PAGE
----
Let’s face it: being a parent is hard. Kids don’t come with instructions, and everyone seems to have opinions about how you’re raising them. While I’m sure some people take to parenting like a fish to water, I know there are folks out there like me, whose journey is a bit more complicated by chronic illness.
I was diagnosed with reflex sympathetic dystrophy/complex regional pain syndrome RSD/CRPS on Christmas Eve in 2007. Soon after came diagnoses of dysautonomia, occipital neuralgia, fibromyalgia and colitis. Just when I thought I had enough, the medical stuff would continue to pile on. I had been a healthy, active dancer and gymnast for most of my life — how was this all happening to me now?
My husband and I had been married for just over a year at that point and were hoping to start a family. We ran into several fertility issues along the way due to my condition, and several fertility specialists even told me that it may just not be meant for me. For seven years we went through treatments, tears and monthly heartbreak until finally, those two beautiful pink lines showed up. I didn’t believe them at first, and it took five home pregnancy tests and a trip to my reproductive endocrinologist to finally convince me that this was going to happen.
Being a mom is what I had wanted and worked for during those long years. I was overjoyed, but I was more worried than I think I ever let on to everyone around me. I struggled so much with horrendous pain – how would I hold my daughter? Would I be able to bend down to put her into a swing? Would I be able to chase her around the house when she became mobile? What would the
birthing process do to my condition?
It’s been five years and just like every parent, we make it work. There are hard days; there are more than I’d care to admit. There are times when it feels like my daughter has to give up her play time or fun because I just can’t physically do what she wants me to do. Those moments chip away at my already guilty heart each time. I’ve waited for this amazing kid, she’s more than I could’ve imagined and I constantly feel like I’m not good enough for her. She deserves a mom who can run through the backyard. She deserves a mom who can carry her inside when she gets sleepy. She deserves a mom who can do goofy dances along with her. Sometimes, on a good day, I get to be that mom. But most of the time, my spoons are spent on just trying to get through the work day, make dinner and get everything ready for the next day before they run out.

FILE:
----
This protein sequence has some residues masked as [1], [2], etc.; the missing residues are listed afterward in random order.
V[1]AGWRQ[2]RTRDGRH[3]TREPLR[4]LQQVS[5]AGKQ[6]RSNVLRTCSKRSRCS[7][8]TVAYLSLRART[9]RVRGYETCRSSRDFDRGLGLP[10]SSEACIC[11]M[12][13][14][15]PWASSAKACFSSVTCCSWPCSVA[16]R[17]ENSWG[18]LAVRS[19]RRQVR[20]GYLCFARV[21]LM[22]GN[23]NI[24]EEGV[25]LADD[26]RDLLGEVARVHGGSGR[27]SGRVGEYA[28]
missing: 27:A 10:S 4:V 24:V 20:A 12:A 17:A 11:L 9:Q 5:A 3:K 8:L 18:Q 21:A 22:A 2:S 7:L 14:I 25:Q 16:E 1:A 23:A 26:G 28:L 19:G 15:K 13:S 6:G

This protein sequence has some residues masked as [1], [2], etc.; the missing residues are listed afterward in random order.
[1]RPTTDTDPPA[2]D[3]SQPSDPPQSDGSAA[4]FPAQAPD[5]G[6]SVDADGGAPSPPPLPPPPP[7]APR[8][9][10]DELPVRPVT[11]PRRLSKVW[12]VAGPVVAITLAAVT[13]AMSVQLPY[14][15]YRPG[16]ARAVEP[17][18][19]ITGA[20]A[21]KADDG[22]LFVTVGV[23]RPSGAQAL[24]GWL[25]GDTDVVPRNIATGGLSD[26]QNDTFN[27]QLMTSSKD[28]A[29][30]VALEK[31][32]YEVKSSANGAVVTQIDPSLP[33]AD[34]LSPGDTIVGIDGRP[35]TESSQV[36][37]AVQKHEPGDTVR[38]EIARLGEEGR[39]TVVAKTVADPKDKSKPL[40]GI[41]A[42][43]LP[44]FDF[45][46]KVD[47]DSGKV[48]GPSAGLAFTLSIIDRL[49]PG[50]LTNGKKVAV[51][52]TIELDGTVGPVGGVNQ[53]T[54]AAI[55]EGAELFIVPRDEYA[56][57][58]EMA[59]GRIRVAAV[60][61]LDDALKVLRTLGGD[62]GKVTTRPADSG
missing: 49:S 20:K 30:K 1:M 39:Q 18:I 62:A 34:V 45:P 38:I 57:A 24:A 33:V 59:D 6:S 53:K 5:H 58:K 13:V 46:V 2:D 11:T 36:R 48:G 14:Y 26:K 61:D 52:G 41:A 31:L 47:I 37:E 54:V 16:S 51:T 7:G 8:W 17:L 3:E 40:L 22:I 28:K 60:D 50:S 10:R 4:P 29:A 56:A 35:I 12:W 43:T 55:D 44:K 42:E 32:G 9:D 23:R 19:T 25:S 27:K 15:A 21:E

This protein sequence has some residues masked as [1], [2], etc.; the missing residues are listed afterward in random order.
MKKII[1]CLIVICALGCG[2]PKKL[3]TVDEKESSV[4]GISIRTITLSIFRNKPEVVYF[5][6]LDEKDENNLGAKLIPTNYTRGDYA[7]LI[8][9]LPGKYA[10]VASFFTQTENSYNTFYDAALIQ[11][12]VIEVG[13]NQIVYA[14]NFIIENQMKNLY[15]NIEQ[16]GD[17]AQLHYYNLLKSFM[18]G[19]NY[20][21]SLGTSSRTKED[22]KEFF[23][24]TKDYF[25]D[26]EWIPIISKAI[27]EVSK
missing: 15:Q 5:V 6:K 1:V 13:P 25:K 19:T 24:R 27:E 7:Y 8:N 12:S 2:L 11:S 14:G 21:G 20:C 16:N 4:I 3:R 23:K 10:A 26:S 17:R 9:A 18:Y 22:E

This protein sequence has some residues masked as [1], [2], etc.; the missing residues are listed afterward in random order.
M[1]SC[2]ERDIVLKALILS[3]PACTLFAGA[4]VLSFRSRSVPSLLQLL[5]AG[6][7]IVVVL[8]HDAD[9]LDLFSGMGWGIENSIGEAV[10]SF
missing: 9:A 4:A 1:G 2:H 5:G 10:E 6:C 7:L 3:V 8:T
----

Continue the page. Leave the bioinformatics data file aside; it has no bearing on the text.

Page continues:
My husband is an amazing partner, father and caretaker. He didn’t ask for the latter, but he does it with love, acceptance and humor. Our daughter is lucky to have him, and I know I am too. He allows me to complain. He holds me while I cry. But he also encourages me to stop and look at the amazing kid we’re raising. He reminds me of all the things I am able to do and how intensely loving our daughter doesn’t require me to run a half marathon or lift weights. It’s the way we talk about her day each night at dinner. It’s cuddling up before bed to read her favorite stories. It’s supporting her when she has big questions about life, death and everything in between.
So, to the parents out there who love their children so fiercely and are battling their own health at the same time: I see you. I understand what it does to your heart. I see your frustration, your guilt, your sadness because I’m there too. But I hope you remember that you’re also showing such amazing strength. You’re getting up each morning and providing love and support to the child who will grow up to be your loudest cheerleader. You’re strong. You’re worth the fight. And you’re trying – that’s all anyone can ask for.